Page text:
i’ve been lucky with the means and the family to travel all over the world. we try to go on a trip every year. after my protests against another beach trip (first world problems, i know), we settled on peru. we didn’t have a lot of time to plan and being my first travel recap, i realize i need to write things down more often. this post is also about 6 months after the trip, so there’s that. regardless, here are a few things i wanted to share about my trip.
we flew LAN airlines having known nothing about them beforehand. in the era of mediocre airlines, we were pleasantly surprised: nice, clean planes and lovely staff who were very attentive in refilling my wine glass. we decided to break up the flights by flying into lima for a night since we were traveling with children. of all the cities we travel, lima was the lowest in elevation. a day/night here will also help your body get ready for the high altitude. there is a hotel steps away from the airport so a really easy place to lay your head for a quick night.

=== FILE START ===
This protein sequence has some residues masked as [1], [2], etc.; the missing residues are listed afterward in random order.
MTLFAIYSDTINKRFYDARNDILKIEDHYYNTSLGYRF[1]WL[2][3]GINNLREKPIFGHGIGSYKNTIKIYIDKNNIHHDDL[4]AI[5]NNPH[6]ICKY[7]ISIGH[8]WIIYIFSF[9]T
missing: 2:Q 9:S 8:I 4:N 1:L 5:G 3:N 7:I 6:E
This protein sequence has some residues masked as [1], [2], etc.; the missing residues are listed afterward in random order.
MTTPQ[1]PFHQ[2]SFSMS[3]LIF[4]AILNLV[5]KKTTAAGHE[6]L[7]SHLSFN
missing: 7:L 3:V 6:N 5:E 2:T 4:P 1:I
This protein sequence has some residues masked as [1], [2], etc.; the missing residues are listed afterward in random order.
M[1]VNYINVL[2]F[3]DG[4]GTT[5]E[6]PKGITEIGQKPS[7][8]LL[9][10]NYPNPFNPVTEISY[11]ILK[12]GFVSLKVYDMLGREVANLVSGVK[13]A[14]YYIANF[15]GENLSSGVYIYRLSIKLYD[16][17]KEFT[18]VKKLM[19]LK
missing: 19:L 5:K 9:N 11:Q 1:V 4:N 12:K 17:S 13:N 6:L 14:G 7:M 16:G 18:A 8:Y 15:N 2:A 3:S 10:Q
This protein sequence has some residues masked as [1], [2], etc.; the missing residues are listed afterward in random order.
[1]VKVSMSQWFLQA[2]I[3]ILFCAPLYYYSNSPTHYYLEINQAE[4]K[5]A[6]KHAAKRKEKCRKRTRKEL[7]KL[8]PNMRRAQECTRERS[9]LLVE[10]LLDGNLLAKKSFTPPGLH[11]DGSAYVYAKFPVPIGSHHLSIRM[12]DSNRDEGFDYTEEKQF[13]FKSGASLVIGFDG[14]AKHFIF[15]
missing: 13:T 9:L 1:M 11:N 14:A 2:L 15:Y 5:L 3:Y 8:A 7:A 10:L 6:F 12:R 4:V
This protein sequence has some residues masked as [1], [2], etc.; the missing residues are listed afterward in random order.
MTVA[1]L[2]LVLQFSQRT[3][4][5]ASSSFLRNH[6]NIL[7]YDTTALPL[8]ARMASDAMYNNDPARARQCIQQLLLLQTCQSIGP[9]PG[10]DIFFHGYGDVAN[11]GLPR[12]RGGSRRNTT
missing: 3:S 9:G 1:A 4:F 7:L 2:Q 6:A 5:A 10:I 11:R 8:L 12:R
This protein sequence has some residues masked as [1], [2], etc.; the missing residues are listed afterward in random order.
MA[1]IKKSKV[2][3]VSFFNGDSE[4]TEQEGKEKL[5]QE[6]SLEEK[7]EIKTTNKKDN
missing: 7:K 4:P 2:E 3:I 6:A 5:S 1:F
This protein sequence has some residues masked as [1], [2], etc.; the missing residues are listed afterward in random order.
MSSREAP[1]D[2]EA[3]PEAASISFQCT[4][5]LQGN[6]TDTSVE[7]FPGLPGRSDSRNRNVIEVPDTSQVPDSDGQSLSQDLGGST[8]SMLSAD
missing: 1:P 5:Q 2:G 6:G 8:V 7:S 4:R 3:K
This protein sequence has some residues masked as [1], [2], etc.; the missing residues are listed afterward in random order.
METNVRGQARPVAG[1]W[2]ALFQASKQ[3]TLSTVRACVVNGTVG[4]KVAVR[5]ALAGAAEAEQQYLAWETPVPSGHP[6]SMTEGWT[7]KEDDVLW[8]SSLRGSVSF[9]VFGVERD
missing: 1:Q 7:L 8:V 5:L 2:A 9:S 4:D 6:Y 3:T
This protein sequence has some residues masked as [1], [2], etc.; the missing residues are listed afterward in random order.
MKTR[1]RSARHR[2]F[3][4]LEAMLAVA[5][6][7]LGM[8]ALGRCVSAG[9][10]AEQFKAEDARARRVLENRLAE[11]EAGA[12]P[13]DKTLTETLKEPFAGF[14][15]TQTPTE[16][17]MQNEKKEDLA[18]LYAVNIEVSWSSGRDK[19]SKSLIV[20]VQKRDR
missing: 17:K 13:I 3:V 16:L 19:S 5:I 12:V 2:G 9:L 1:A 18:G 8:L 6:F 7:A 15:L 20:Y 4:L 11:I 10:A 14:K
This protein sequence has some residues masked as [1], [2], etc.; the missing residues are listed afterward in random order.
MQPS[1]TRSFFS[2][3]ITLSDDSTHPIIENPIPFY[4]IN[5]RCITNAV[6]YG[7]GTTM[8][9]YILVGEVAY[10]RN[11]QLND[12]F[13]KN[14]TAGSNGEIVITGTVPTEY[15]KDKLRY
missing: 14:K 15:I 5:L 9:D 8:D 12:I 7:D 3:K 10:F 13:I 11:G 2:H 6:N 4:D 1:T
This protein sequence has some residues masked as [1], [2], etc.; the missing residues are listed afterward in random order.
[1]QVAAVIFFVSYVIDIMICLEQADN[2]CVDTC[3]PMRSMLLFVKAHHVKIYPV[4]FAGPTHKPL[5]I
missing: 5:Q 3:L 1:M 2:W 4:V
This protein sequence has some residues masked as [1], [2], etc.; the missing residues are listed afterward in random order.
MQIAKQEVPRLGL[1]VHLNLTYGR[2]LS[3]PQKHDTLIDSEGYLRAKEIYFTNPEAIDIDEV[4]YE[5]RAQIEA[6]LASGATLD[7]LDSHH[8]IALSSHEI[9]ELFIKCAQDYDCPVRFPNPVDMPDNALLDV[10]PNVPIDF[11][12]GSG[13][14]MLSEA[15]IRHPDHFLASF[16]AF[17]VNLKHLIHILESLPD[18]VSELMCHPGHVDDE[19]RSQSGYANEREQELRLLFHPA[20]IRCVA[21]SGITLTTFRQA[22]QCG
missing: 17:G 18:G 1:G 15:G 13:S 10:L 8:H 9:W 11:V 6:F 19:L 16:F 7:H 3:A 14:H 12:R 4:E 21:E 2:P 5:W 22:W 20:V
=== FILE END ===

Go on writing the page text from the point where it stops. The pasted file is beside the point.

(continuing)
to and from machu picchu, we took peru rail. such a great experience to ride the train. i highly recommend the vistadome train. it’s a little more expensive, but the train offers panoramic windows so you can really take in the views. it’s about 4 hours from cusco to machu picchu. a meal was included as well as a little fashion/dance show to help liven up the trip.